A few facts you might not know about hot-air balloons: it’s hot—as in, skin-prickling hot—riding directly beneath their burners. Hot-air balloons also rise off the ground a lot faster than you’d think, and can vertically travel 10 feet or more per second. And once you’re up, you feel weightless and free-floating, as if you’re suspended over the landscape on the gentle breath of the breeze.
Another fact: the Hudson Valley Hot Air Balloon Festival, now in its 28th year, returns—bigger and more aww-inspiring—to the Dutchess County Fairgrounds in Rhinebeck, New York, this weekend. Dubbed “Little Albuquerque” by insiders (after the Albuquerque International Balloon Fiesta, the largest in the world), the Hudson Valley festival started out as a 10-balloon event with 3,000 spectators. Last year, 35,000 people came out to watch more than twice as many balloons. This year, with more than 100 morning and evening launches of 30 invitation-only balloons helmed by both national and international riders, attendance may tip the scale at closer to 50,000.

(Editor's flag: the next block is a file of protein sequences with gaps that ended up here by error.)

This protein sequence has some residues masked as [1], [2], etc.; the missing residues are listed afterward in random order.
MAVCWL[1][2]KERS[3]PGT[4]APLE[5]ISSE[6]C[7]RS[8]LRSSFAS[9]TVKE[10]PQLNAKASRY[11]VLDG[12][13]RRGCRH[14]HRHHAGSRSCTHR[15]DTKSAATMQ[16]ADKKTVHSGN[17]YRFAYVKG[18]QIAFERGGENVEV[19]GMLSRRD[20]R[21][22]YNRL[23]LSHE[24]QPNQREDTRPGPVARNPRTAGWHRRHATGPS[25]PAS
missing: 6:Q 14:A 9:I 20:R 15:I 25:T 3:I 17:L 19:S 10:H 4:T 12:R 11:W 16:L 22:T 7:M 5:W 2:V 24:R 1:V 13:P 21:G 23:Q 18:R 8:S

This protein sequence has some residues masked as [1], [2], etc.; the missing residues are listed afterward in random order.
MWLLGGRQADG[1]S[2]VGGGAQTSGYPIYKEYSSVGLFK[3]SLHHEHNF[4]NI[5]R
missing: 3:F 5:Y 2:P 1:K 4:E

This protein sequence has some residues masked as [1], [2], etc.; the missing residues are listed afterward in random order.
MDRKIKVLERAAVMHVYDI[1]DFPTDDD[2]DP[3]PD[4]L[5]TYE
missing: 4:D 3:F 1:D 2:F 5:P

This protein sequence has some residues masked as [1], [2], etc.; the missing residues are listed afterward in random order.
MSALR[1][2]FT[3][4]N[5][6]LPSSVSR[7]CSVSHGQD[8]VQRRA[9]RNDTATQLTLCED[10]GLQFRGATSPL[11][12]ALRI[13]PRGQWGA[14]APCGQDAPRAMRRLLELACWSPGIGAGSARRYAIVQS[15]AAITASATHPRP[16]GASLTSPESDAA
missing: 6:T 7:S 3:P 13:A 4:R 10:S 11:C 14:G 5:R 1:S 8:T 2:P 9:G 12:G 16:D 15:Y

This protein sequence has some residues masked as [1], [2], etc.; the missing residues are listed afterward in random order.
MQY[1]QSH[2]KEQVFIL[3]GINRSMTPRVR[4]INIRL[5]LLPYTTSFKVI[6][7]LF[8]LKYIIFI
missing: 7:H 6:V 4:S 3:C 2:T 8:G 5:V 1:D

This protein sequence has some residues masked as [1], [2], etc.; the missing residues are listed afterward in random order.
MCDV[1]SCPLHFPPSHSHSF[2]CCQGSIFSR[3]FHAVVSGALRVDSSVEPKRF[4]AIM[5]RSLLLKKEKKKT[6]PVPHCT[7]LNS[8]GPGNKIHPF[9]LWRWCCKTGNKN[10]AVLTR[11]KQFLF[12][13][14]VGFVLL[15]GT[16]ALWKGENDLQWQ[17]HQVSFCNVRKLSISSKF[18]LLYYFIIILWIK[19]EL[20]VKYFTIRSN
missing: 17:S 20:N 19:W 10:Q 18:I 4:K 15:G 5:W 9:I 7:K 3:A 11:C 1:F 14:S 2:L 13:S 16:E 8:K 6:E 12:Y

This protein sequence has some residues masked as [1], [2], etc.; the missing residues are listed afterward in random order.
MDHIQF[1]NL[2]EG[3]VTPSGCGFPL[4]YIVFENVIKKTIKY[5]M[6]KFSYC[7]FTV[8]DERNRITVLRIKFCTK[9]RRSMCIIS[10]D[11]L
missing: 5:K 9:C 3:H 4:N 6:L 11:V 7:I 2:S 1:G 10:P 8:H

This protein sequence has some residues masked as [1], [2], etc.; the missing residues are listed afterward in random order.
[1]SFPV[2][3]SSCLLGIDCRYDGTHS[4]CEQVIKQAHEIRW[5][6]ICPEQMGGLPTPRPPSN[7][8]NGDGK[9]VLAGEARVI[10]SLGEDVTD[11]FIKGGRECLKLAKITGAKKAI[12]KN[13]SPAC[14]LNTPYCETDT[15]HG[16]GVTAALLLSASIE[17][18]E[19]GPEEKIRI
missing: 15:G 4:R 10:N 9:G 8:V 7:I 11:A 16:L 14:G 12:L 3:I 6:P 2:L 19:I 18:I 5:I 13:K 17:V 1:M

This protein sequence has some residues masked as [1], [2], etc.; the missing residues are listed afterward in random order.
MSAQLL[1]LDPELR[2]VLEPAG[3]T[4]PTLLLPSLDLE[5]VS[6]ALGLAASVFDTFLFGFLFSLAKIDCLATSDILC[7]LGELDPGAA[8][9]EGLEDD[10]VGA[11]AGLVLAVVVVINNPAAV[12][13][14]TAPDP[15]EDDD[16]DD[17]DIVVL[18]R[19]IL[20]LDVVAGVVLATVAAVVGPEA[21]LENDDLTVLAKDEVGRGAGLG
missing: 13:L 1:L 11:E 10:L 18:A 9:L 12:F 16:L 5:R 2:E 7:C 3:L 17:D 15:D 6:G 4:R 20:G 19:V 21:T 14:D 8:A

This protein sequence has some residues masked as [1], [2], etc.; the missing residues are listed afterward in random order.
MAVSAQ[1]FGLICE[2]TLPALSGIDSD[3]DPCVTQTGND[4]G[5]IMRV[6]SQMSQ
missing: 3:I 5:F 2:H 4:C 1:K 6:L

On what makes this festival different, Michele Hooper, a lifelong balloon enthusiast who serves as this year’s co–balloon meister (festival coordinator), says, “We’re bringing in our balloon friends, experienced riders, from all different places. We’re sharing the magic at home.”
During the afternoon, while the balloons are on the ground (many will offer tethered rides that rise about 50 feet into the air) the Hudson Valley Hot Air Balloon Festival will also feature kids’ activities, live music, and plenty of food trucks. Attend the early-morning launch to enjoy smaller crowds and the soothing sight of balloons floating over the just-past-sunrise sky. Or wait for an early-evening launch, plus “moonglow” around 8:30 p.m., when the riders tether their balloons and light their flames, for a dramatic luminous effect against the night sky.
Robin Catalano believes in the power of storytelling to connect communities and cultures. She’s applied her creative approach to writing for magazines, books, blogs, websites, and a wide variety of marketing projects, and has published more than 75 articles and 1,000+ blog posts. As an editor, she has worked on more than 350 books for publishers including Penguin Random House, Workman, and Simon & Schuster. She has also served as a book coach for independent authors, helping them take their ideas from concept to print. An avid traveler and travel writer, Robin lives, reads, and writes voraciously in upstate NY.